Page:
Kimbrel’s teammates wore “We Are #LydiaStrong” T-shirts under their spring training uniforms while he was back in Boston with the family, his manager Alex Cora kept his bullpen spot and locker waiting for him, and when he rejoined the team for good on March 19, he was overwhelmed by their support.

“That meant everything,” Kimbrel said that day in Fort Myers, Fla. “Knowing I’m away and knowing everyone down here is having me and my family on their minds. This is my family as well. We spend more time with each other than we do with our own families, and we’re going to be going through this the entire year, so having their support and having them behind me — to get together and to do something like [those T-shirts], it was great.’’

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Locker room dynamics can make for volatile chemistry, a tenuous mix of personalities and egos, of stars and also-rans, of all-stars and journeymen. But it is also a group of human beings, ones stuck together for better or worse, with little room for escape. When one is in crisis, they are all affected.

“Every single body in this clubhouse, what’s more important is our family off the field,” Hembree said. “And you see that when you really look at it, it’s just a game. Sometimes I know it’s a lot and there’s a lot of tension with it and it’s easy to get distracted, but at the end of the day when we leave here and get to be with our families, that’s what matters.”

Cora has proven himself quite the alchemist, there for Kimbrel early in the season when family crisis hit, there for him later in the season, too, when shallower baseball minds might have abandoned him out of frustration. Instead, there the manager was, watching the closer celebrate the ALCS title with his wife and daughter, knowing how much it meant for them to have that moment together.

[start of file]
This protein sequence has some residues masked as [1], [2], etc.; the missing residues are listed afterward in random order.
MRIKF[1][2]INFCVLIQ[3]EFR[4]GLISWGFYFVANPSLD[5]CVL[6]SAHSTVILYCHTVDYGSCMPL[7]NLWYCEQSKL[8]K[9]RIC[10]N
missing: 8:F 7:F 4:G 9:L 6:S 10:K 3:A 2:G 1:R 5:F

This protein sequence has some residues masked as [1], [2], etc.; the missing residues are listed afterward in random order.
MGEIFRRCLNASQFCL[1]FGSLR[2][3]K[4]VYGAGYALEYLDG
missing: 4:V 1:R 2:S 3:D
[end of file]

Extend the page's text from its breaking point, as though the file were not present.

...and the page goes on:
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“Since Day 1 in spring training he’s been tough,” Cora said. “With everything he’s been through family wise we rallied behind him. Everything is great now. To see his family all together in Houston and enjoy what is going on was awesome. It’s been a different year for Craig. Spring training was different, the first half of the season was different. For him to keep battling and keep working at his craft and stay focused to do the job that he’s done all season, it’s been amazing.”

Little Lydia Joy only makes the journey sweeter. She gave this team the gift of perspective. If they can find a way to get those four more wins, what a gift they can give her back.

“It would be something,” Hembree said. “It would be good to tell her about it when she gets older and kind of understand what had happened and what’s going on.”


Tara Sullivan is a Globe columnist. She can be reached at tara.sullivan@globe.com. Follow her on Twitter @Globe_Tara.